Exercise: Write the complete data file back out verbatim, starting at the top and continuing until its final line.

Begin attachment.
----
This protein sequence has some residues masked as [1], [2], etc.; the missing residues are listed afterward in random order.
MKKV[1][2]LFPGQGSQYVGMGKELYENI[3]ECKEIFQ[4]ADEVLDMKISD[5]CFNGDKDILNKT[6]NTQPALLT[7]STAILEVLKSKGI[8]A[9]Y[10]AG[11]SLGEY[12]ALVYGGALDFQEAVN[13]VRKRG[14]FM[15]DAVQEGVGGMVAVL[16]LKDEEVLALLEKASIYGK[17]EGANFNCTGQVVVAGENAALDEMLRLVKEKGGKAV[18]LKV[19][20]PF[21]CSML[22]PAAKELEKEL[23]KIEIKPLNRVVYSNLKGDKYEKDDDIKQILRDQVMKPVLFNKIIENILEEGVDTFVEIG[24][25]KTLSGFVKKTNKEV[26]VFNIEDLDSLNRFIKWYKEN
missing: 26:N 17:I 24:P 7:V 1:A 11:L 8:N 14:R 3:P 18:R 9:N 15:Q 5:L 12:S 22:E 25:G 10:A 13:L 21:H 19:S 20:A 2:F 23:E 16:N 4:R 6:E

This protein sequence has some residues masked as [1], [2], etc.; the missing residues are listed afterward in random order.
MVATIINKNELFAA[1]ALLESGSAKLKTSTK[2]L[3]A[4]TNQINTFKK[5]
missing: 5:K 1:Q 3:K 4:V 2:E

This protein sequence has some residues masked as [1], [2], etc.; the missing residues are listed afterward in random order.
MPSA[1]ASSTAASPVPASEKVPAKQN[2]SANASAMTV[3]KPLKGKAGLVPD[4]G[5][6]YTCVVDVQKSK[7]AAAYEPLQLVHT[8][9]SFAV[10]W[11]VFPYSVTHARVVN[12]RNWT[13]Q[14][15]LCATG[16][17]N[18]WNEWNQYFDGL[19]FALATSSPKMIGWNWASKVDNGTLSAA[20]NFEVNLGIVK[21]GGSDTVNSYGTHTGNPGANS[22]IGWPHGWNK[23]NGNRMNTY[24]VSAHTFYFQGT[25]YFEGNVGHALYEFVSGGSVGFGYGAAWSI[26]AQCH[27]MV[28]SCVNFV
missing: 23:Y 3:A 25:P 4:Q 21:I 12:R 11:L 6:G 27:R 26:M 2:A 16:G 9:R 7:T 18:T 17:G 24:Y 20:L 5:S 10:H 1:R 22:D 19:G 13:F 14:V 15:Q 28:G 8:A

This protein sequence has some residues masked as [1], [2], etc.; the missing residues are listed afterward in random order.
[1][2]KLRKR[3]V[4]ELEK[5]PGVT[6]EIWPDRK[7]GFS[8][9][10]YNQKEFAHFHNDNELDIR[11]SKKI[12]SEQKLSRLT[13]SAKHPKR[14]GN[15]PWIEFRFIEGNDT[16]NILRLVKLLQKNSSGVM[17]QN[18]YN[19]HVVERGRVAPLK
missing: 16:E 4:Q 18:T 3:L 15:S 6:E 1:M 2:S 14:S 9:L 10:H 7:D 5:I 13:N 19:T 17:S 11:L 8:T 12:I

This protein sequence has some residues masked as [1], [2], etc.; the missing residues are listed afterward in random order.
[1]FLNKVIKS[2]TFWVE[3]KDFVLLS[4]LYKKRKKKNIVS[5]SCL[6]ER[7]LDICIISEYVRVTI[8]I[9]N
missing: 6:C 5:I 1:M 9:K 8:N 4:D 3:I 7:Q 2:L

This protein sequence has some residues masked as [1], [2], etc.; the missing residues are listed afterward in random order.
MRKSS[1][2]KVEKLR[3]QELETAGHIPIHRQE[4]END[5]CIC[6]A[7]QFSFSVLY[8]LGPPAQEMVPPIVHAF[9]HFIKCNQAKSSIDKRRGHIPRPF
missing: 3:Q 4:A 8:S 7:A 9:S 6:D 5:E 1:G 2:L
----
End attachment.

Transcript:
This protein sequence has some residues masked as [1], [2], etc.; the missing residues are listed afterward in random order.
MKKV[1][2]LFPGQGSQYVGMGKELYENI[3]ECKEIFQ[4]ADEVLDMKISD[5]CFNGDKDILNKT[6]NTQPALLT[7]STAILEVLKSKGI[8]A[9]Y[10]AG[11]SLGEY[12]ALVYGGALDFQEAVN[13]VRKRG[14]FM[15]DAVQEGVGGMVAVL[16]LKDEEVLALLEKASIYGK[17]EGANFNCTGQVVVAGENAALDEMLRLVKEKGGKAV[18]LKV[19][20]PF[21]CSML[22]PAAKELEKEL[23]KIEIKPLNRVVYSNLKGDKYEKDDDIKQILRDQVMKPVLFNKIIENILEEGVDTFVEIG[24][25]KTLSGFVKKTNKEV[26]VFNIEDLDSLNRFIKWYKEN
missing: 26:N 17:I 24:P 7:V 1:A 11:L 8:N 14:R 3:P 18:R 9:N 15:Q 5:L 12:S 22:E 25:G 10:A 13:L 21:H 19:S 20:A 2:F 23:E 16:N 4:R 6:E

This protein sequence has some residues masked as [1], [2], etc.; the missing residues are listed afterward in random order.
MVATIINKNELFAA[1]ALLESGSAKLKTSTK[2]L[3]A[4]TNQINTFKK[5]
missing: 5:K 1:Q 3:K 4:V 2:E

This protein sequence has some residues masked as [1], [2], etc.; the missing residues are listed afterward in random order.
MPSA[1]ASSTAASPVPASEKVPAKQN[2]SANASAMTV[3]KPLKGKAGLVPD[4]G[5][6]YTCVVDVQKSK[7]AAAYEPLQLVHT[8][9]SFAV[10]W[11]VFPYSVTHARVVN[12]RNWT[13]Q[14][15]LCATG[16][17]N[18]WNEWNQYFDGL[19]FALATSSPKMIGWNWASKVDNGTLSAA[20]NFEVNLGIVK[21]GGSDTVNSYGTHTGNPGANS[22]IGWPHGWNK[23]NGNRMNTY[24]VSAHTFYFQGT[25]YFEGNVGHALYEFVSGGSVGFGYGAAWSI[26]AQCH[27]MV[28]SCVNFV
missing: 23:Y 3:A 25:P 4:Q 21:I 12:R 11:L 6:G 27:R 26:M 2:A 16:G 9:R 7:T 18:T 17:G 24:Y 20:L 5:S 10:H 1:R 22:D 19:G 13:F 14:V 15:Q 28:G 8:A

This protein sequence has some residues masked as [1], [2], etc.; the missing residues are listed afterward in random order.
[1][2]KLRKR[3]V[4]ELEK[5]PGVT[6]EIWPDRK[7]GFS[8][9][10]YNQKEFAHFHNDNELDIR[11]SKKI[12]SEQKLSRLT[13]SAKHPKR[14]GN[15]PWIEFRFIEGNDT[16]NILRLVKLLQKNSSGVM[17]QN[18]YN[19]HVVERGRVAPLK
missing: 16:E 4:Q 18:T 3:L 15:S 6:E 1:M 2:S 14:S 9:L 10:H 7:D 5:I 13:N 19:T 17:S 11:L 8:T 12:I

This protein sequence has some residues masked as [1], [2], etc.; the missing residues are listed afterward in random order.
[1]FLNKVIKS[2]TFWVE[3]KDFVLLS[4]LYKKRKKKNIVS[5]SCL[6]ER[7]LDICIISEYVRVTI[8]I[9]N
missing: 6:C 5:I 1:M 9:K 8:N 4:D 3:I 7:Q 2:L

This protein sequence has some residues masked as [1], [2], etc.; the missing residues are listed afterward in random order.
MRKSS[1][2]KVEKLR[3]QELETAGHIPIHRQE[4]END[5]CIC[6]A[7]QFSFSVLY[8]LGPPAQEMVPPIVHAF[9]HFIKCNQAKSSIDKRRGHIPRPF
missing: 3:Q 4:A 8:S 7:A 9:S 6:D 5:E 1:G 2:L